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For Class 4 to Class 12

Class 10 English Sample Paper Term 2 Set D

Please see below Class 10 English Sample Paper Term 2 Set D with solutions. We have provided Class 10 English Sample Papers with solutions designed by English teachers for Class 10 based on the latest examination pattern issued by CBSE. We have provided the following sample paper for Term 2 Class 10 English with answers. You will be able to understand the type of questions which can come in the upcoming exams.

CBSE Sample Paper for Class 10 English Term 2 Set D


1. Read the passage given below and answer the questions that follow:

(1) In Indian homes, the floor of the house is always the best maintained element, cleaned twice a day and wiped down to a sparkling state. In front of the threshold of the home the floor often is decorated with Rangoli and other ritual diagrams. This is true in rural as well as in many urban homes in metropolitan cities. When building a new home people spend as much money per sq. foot for a beautiful floor as they would spend on the entire structure. Yet, this pride and obsession for a clean floor suddenly vanishes as we step out into the street: the floor of the city.

(2) In Delhi where 80% of the people are pedestrian in some stage of their commuting, least attention is paid to pedestrian paths. Delhi’s sidewalks are too narrow, very poorly maintained and full of potholes, poles, junction boxes and dangerous electrical installations, not to speak of the garbage dumps that stink and stare at the pedestrian. Ashram Chowk is a good case in point where thousands of pedestrians change direction from the Mathura Road radial to the Ring Road. A flyover facilitates the automobiles while the pedestrian is orphaned by the investment-hungry authorities. One corner of the Ashram Chowk has a ridiculous imitation wood sculpture with an apology of a fountain and across the same Chowk, you have the open mouthed, massive garbage dump right on the pedestrian path, in full exhibition for the benefit of the public. These symbols of poor taste and abject apathy are then connected by narrow dangerous and often waterlogged footpaths for the hapless pedestrians to negotiate. In the night, street lighting in the central median light up the carriageway for cars and leave the pedestrian areas in darkness.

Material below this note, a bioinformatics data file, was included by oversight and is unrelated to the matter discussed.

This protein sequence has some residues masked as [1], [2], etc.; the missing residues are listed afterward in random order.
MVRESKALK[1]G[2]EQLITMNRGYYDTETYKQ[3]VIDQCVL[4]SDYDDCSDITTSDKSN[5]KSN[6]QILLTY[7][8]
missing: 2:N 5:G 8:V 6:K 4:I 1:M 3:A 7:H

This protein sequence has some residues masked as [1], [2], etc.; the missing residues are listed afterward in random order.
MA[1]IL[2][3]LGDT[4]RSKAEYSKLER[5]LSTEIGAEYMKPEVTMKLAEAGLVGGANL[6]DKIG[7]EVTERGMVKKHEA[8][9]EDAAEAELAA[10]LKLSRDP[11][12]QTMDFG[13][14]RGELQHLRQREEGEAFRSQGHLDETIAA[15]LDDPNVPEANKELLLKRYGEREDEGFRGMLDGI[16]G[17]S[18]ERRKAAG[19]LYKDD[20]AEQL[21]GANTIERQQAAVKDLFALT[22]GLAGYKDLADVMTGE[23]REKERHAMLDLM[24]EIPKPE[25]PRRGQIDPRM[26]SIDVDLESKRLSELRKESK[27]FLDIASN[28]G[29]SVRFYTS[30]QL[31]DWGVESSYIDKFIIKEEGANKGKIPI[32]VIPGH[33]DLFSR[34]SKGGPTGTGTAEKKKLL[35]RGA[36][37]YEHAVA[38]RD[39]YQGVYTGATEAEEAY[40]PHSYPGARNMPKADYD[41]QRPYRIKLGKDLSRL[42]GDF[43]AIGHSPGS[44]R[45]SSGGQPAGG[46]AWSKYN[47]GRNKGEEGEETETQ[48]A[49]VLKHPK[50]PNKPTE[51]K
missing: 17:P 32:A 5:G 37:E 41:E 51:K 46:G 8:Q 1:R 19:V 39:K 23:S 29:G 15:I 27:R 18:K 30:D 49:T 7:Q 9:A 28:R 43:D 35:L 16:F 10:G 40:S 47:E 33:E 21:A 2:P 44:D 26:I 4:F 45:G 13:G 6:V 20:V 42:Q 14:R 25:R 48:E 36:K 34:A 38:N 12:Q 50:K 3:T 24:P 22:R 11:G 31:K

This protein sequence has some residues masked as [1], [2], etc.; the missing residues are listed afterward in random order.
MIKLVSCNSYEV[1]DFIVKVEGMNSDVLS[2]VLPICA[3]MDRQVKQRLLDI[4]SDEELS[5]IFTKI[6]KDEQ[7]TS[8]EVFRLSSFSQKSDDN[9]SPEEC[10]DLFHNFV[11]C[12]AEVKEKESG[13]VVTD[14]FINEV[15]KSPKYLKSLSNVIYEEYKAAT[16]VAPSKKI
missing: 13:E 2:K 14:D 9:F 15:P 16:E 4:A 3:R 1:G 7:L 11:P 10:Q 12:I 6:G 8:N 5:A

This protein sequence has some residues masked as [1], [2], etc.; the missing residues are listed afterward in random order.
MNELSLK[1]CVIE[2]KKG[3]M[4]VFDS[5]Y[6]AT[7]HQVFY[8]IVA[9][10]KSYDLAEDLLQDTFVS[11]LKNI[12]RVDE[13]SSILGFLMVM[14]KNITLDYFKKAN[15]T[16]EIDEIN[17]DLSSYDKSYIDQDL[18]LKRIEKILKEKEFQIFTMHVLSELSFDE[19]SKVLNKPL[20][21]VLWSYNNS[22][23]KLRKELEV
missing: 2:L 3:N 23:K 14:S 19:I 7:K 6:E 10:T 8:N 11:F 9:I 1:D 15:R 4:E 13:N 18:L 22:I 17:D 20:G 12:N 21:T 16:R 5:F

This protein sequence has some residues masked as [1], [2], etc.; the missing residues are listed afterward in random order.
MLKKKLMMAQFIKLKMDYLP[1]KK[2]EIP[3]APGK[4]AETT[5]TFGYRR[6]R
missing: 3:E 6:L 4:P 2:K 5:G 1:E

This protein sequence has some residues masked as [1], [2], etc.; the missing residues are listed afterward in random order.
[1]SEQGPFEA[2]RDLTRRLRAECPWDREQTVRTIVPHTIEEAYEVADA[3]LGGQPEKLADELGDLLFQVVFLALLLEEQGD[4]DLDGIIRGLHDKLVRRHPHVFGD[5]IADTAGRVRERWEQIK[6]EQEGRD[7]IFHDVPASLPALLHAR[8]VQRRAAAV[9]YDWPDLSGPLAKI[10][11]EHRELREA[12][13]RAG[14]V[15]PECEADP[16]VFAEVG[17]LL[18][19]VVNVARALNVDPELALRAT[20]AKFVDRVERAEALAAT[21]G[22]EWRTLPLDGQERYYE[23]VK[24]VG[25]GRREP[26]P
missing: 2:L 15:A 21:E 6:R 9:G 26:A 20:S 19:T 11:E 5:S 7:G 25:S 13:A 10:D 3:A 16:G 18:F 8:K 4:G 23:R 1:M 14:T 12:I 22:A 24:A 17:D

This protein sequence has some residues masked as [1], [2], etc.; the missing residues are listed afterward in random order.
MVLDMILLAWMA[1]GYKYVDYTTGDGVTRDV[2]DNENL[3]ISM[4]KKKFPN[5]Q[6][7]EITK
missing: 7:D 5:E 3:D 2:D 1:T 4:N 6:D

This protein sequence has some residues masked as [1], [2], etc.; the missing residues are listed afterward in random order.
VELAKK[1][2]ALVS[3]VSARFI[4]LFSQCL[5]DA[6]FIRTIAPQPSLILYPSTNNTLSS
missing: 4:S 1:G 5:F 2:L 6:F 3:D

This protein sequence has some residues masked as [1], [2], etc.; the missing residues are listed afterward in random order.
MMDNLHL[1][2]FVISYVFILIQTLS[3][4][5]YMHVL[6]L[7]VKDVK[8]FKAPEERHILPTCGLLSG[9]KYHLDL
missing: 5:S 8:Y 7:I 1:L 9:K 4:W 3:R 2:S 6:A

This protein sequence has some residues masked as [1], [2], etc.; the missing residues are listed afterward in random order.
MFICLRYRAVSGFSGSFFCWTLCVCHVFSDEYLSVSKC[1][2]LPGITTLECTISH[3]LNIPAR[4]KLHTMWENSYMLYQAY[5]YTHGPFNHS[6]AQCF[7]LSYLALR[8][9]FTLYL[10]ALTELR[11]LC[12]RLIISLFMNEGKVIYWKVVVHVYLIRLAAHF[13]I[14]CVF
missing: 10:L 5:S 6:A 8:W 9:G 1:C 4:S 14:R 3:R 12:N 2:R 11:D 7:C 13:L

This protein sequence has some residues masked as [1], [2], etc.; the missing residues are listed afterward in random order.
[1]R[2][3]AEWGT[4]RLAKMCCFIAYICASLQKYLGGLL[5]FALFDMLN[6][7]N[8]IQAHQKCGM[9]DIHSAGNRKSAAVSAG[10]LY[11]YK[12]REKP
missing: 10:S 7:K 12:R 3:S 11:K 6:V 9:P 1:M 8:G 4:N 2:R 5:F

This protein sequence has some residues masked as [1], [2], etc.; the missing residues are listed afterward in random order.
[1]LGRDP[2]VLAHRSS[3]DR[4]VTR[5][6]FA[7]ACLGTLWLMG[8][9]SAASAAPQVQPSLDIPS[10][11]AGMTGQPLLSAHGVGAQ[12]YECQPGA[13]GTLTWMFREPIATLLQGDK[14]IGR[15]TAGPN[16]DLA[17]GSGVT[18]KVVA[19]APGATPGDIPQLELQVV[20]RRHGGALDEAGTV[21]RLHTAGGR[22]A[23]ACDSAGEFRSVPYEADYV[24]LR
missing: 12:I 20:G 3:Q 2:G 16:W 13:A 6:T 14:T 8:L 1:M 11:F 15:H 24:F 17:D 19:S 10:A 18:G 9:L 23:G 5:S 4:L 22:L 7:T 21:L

(3) Delhi’s citizens leave home and want to get to their destination as fast they can. No one wants to linger on the road, no leisure walks, no one looks a stranger in the eye. It is on the pedestrian path that the citizen encounters head-on the poor public management and the excuse called ‘multiplicity of authorities’. One agency makes the road, another digs it up to lay cables, third one comes after months to clear up the mess and the cycle of unaccountability goes on. Meanwhile crores are spent in repairing the carriageway for vehicles and in construction of flyovers without a care for the pedestrians below. Solution offered is to make an expensive underpass or an ugly footover bridge, ostensibly for facilitating the pedestrian, while in reality they only facilitate the cars to move faster at the expense of the pedestrians. Take Kashmiri Gate, ITO, Ashram Chowk, AIIMS or Dhaula Kuan. At all these important pedestrian cross-over points the story is the same : They have pulled the sidewalk from under the pedestrians feet.